OLR Bill Analysis
AN ACT CONCERNING THE INHERITANCE RIGHTS OF A CHILD WHO IS BORN AFTER THE DEATH OF A MARRIED PARENT.
This bill provides certain inheritance rights to a child conceived and born after the death of one of his or her married parents (i.e., a posthumously conceived child). If the deceased parent had a valid will, the bill gives a posthumously conceived child the same rights the law provides to a child born after a parent's will was executed. If the deceased parent did not have a will (i.e., intestate), the bill includes a posthumously conceived child among the children to whom the residue of an intestate estate must be distributed by law.
To qualify for these rights, the bill requires a written document signed and dated by both parents, specifically authorizing the surviving spouse to use the decedent spouse's genetic material to posthumously conceive a child, who must be in utero within one year of the parent's death.
The bill also allows the representative of a posthumously conceived child to bring an action for an unsatisfied obligation against the other estate beneficiaries within the applicable statute of limitations. It deems any final payment and asset distribution by an estate fiduciary who has no knowledge of the existence of a posthumously conceived child to have been made in good faith.
EFFECTIVE DATE: October 1, 2013
For property distribution purposes, the bill deems a posthumously conceived child to have been born in the decedent spouse's lifetime and after the execution of his or her will, if the child or his or her representative proves by clear and convincing evidence that:
1. the decedent spouse executed a written document that: (a) specifically authorizes the use of his or her genetic material to posthumously conceive a child, (b) specifically authorizes his or her spouse to exercise custody, control, and use of the genetic material in the event of his or her death, and (c) was signed and dated by the decedent spouse and the surviving spouse and
2. the posthumously conceived child was in utero within one year of the decedent spouse's death.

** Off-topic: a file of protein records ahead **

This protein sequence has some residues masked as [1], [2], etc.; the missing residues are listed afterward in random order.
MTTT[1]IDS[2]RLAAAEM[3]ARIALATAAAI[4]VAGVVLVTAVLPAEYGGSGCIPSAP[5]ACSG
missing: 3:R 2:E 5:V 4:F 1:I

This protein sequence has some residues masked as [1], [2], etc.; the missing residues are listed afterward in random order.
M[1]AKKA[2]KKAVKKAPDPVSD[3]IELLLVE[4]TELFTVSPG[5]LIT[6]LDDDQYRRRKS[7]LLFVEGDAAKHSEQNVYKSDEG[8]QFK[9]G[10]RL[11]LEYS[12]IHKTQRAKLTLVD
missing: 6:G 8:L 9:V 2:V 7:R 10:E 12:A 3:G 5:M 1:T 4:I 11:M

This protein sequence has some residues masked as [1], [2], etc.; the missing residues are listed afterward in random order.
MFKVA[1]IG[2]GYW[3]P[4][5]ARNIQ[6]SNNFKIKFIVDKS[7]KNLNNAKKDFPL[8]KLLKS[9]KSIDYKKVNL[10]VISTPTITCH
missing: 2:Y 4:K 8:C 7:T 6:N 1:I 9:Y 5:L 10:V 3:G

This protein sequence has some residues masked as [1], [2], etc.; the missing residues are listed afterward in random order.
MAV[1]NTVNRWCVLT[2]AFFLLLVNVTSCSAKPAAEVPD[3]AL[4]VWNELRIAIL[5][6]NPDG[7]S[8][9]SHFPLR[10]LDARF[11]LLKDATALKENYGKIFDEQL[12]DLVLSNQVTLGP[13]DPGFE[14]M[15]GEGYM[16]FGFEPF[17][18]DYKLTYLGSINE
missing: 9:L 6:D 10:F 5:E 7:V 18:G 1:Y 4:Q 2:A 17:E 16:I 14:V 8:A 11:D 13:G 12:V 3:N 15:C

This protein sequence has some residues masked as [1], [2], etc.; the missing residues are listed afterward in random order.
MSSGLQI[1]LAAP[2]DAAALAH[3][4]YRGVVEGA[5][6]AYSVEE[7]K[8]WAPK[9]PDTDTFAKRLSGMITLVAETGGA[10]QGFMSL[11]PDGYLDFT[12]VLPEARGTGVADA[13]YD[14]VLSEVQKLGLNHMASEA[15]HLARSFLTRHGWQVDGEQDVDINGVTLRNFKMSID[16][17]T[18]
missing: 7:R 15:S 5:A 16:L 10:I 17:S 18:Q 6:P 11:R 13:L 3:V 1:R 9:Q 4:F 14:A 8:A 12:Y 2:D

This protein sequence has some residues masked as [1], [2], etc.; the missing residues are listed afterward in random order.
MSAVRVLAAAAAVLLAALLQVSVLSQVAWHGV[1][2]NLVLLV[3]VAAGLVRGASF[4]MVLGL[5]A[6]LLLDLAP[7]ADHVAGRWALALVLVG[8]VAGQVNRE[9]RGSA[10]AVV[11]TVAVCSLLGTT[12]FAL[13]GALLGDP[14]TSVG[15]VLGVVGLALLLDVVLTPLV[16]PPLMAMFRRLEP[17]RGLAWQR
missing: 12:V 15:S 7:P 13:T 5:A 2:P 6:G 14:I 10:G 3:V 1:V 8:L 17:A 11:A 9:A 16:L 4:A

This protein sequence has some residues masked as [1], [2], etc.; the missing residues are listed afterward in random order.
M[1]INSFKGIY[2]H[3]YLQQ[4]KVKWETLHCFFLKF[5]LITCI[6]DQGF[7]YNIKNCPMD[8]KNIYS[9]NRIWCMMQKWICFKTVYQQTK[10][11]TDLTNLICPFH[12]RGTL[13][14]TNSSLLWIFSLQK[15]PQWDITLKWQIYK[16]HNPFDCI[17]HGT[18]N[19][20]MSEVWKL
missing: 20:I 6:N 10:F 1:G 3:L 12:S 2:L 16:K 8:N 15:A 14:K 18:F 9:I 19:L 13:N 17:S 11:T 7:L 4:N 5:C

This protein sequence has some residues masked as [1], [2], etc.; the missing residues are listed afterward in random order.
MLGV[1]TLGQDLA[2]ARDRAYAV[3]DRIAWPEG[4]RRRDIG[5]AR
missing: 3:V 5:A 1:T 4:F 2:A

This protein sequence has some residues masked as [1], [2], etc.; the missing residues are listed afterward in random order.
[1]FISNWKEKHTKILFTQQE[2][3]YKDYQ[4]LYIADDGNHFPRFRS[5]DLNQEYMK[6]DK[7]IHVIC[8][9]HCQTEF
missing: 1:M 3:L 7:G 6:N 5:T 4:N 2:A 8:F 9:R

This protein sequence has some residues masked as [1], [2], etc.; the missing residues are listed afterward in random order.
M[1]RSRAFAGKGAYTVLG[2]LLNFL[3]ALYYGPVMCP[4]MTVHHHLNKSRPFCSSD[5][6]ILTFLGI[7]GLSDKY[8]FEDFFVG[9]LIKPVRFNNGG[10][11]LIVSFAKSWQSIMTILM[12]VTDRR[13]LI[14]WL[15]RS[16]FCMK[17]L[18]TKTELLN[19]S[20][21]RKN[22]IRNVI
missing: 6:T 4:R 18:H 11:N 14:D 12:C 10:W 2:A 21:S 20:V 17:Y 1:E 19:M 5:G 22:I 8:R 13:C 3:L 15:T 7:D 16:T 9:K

The bill requires (1) the surviving spouse to provide a copy of this document to the fiduciary of the decedent spouse's estate within 30 days of the death and (2) the fiduciary to include the document in the inventory of the deceased's property required by law.
Failure to provide for Children Born or Adopted after the Execution of a Will
If a parent fails to provide for a child born or adopted after the parent's will was executed, the law entitles the omitted child to a share in the parent's estate under certain circumstances. The bill extends these inheritance rights in the same manner to posthumously conceived children who were not provided for in the deceased parent's will.
Thus, if there were no living children when the will was executed, the posthumously conceived child receives a share in the estate equal to what the child would have received had the parent died intestate, unless the will devised or bequeathed all or substantially all of the estate to the surviving spouse who is entitled to take under the will.
If there were one or more children living when the will was executed, and the will devised or bequeathed property or an interest in property to one or more of the then-living children, the posthumously conceived child receives the share of the estate that the child would have received had the deceased parent included all omitted after-born and after-adopted children with the children who were provided for under the will and had given an equal share of the estate to each child, subject to certain restrictions (see BACKGROUND).
By law, when a person dies without a valid will (i.e., intestate), after the distribution of the estate has been made to the surviving spouse, the residue of the real and personal estate must be distributed equally among the children, with certain exceptions. The bill includes posthumously conceived children among the children to whom the residue of an intestate estate must be distributed.